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I'm in the process of applying to train as a Teacher; I'm writing out a long personal statement for the application. One of the areas is;
'What can you offer apart from your own specialist subject?
Here, you should focus on other skills you have that would be of benefit to a school. '
Here's my question; How would you desrcibe your Hobbying skills (any and all aspects; Painting, Modelling and even GMing Role-Playing Games like DnD and Dark Heresy) to benefit teaching, or the school? I know there are a lot of very bright people here on LO, so any thoughts?
IIRC there is only a limited amount of space on the personal statement part of the application (in UK anyway) so I would advise focusing on more relevant things which might pertain to teaching. I'm not sure many of the skills in tabletop gaming are as transferable as gamers would like, perhaps you could mention that you would be able to run an after school club of sorts, or that you have good painting/art skills (do you?). But I would probably only mention the hobby after more relevant avenues have been exhausted.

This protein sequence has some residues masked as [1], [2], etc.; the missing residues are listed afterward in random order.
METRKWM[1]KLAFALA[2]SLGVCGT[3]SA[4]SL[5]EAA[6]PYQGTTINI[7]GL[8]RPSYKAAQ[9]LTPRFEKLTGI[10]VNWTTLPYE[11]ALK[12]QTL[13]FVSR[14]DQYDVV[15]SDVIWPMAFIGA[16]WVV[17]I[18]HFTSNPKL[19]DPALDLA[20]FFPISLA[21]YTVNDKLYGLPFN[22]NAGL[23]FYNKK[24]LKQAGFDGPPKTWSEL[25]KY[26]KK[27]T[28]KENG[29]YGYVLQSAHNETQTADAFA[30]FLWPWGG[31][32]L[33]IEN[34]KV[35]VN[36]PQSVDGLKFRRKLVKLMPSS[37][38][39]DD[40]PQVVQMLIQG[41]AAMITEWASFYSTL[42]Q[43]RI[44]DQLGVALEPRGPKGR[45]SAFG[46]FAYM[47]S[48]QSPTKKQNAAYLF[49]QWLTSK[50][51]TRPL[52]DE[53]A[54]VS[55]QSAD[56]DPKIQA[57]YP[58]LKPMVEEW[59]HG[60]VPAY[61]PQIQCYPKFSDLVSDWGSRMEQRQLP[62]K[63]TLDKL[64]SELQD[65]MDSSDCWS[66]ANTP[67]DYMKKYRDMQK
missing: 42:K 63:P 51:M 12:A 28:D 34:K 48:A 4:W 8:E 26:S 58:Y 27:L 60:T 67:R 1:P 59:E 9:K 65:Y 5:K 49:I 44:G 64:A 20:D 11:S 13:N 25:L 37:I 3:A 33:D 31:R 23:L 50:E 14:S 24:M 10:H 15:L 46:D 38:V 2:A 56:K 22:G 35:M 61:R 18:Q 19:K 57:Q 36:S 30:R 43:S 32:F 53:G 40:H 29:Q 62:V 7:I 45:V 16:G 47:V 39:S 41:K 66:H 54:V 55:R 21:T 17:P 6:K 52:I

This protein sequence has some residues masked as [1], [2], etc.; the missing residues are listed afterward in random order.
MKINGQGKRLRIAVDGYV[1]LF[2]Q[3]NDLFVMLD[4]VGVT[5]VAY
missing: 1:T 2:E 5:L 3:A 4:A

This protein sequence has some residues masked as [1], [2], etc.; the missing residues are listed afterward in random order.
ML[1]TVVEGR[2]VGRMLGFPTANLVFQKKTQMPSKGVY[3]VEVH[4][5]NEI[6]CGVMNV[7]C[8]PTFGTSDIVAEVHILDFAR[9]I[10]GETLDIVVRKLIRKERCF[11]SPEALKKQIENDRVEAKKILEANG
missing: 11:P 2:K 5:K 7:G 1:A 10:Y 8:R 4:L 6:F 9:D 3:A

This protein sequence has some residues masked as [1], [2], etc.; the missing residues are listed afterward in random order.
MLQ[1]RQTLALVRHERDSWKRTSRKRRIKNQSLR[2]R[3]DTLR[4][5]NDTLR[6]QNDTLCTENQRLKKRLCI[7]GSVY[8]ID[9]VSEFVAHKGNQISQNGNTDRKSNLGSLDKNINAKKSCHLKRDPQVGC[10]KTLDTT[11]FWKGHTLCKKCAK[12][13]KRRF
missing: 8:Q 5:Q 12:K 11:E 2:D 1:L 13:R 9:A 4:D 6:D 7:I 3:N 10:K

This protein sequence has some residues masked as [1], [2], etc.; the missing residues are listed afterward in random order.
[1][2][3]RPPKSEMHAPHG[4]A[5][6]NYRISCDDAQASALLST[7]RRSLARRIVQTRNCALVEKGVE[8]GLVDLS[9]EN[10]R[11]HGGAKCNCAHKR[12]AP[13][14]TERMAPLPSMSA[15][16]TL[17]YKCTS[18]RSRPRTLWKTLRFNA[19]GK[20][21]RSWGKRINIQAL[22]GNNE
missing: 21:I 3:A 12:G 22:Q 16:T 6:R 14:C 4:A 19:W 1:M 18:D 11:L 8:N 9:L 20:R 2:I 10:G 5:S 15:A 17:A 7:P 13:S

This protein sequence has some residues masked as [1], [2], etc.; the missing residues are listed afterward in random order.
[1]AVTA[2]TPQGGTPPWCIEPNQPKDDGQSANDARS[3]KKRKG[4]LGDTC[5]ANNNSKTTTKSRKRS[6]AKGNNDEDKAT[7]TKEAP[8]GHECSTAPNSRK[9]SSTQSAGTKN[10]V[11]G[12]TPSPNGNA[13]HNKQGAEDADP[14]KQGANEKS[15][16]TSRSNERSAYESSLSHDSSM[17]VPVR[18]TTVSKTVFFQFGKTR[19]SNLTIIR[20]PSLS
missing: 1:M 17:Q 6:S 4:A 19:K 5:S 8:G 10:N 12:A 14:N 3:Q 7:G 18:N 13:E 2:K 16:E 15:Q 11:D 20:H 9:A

Having said that though, there are a number of teachers here on LO, and I'm only ITT myself so I don't know what they're looking for really. Other people might be able to help more. What subject are you teaching?
This is an interesting question. As Stonehambey said, there's always the "after school club" route to explore, but you could also explore the decision making and leadership of running a campaign/GMing D+D, the creativity of the painting and modelling side of the hobby, and also the mathematical side of things with the statistics involved in the dice rolling, as when wargaming we are constantly comparing statistics and evaluating them on their merits in comparison with other stats. I don't know exactly what your strengths and weaknesses are within these realms, but they could nicely balance an application by adding another side to your skillset, or reinforce your strengths.